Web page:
The next day we thought we had better knuckle down and do a bit of work. After all, it was supposed to be a working holiday. It was a lovely day so we decided to help in the garden. This involved taking a wheelbarrow each and spending the morning shovelling horse shit.
This manure is so good it can be put fresh onto the garden. All the animals on Holy Island are wild and get their food directly from the land (except for the seagulls who get any left over food that can't be composted). If you use ordinary horse shit you have to leave it for six months to go off a bit, but as the Holy Island horses only eat the local grass, bracken and any other bits of greenery, it is totally organic.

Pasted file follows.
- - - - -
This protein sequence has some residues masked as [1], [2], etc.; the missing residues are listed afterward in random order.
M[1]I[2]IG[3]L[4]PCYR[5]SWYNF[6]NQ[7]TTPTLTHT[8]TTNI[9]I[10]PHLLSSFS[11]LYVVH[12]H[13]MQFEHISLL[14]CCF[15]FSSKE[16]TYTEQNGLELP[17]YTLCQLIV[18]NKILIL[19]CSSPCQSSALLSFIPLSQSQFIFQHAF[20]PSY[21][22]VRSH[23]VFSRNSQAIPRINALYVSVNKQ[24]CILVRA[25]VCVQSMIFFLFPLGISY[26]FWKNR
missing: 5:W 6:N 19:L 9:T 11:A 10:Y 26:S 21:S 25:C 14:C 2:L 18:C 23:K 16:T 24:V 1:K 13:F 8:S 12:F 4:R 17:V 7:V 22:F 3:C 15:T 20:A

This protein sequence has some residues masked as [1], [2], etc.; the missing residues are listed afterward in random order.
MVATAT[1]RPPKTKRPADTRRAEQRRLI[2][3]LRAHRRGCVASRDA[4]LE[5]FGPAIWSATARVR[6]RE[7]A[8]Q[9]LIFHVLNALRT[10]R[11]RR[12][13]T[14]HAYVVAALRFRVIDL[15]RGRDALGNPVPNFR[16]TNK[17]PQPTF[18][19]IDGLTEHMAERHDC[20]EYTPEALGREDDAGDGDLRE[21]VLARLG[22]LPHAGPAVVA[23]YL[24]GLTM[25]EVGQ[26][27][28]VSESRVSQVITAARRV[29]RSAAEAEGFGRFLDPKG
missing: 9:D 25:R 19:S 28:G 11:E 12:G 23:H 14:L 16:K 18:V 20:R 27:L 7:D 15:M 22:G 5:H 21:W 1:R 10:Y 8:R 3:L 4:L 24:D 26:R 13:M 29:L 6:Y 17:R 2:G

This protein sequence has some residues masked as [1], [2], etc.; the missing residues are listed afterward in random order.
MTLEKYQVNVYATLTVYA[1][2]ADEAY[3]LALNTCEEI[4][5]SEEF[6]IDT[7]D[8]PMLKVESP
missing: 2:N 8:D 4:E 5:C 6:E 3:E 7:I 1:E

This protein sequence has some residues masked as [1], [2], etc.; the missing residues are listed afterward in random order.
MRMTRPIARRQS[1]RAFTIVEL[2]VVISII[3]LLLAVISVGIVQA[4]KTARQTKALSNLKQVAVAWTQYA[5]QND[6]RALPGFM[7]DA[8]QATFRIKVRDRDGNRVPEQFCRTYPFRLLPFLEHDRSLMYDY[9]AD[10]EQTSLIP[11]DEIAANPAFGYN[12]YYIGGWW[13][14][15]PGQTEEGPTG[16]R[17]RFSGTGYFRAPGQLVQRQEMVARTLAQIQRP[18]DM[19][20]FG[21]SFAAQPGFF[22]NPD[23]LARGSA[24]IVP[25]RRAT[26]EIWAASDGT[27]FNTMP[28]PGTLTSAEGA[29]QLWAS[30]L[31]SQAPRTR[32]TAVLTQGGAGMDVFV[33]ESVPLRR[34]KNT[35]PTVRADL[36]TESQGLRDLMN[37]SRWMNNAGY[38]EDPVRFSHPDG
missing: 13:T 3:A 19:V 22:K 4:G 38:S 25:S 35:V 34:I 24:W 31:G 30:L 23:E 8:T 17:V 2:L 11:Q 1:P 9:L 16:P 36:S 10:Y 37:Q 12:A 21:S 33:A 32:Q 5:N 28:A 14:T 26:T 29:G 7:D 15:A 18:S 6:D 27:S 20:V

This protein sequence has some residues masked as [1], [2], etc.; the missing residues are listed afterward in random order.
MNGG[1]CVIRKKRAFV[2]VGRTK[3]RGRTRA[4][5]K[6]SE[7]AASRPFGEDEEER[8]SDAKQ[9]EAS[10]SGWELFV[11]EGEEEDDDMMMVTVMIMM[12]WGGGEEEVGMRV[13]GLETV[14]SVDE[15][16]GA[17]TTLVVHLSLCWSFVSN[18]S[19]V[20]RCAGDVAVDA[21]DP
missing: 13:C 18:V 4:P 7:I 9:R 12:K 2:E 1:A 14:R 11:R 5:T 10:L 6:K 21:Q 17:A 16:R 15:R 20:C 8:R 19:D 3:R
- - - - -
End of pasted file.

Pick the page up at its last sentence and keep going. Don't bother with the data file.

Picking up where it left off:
The ever hungry seagulls. Lamlash on Arran is in the background.
By the end of the morning in was pouring and we were both wet to the skin, but after another good lunch we were off for the afternoon gathering seaweed for the garden. They only wanted the large flat brown ribbon type seaweed. Not interested in the lovely Bladderwrack variety that makes very pleasing popping sounds.
Next day we were up on the mountain again. On the way we met Malcom the ex-monk. He had been banished to the far end of the Island to live with the nuns 'in retreat' because he had slapped a visitor. He was pushing his motorized wheelbarrow around. We love Malcom.
Bad Malcom. Isn't he lovely?
We were beginning to get a few black looks from some of the other volunteers so we thought we had better behave ourselves. We gathered driftwood for the fire.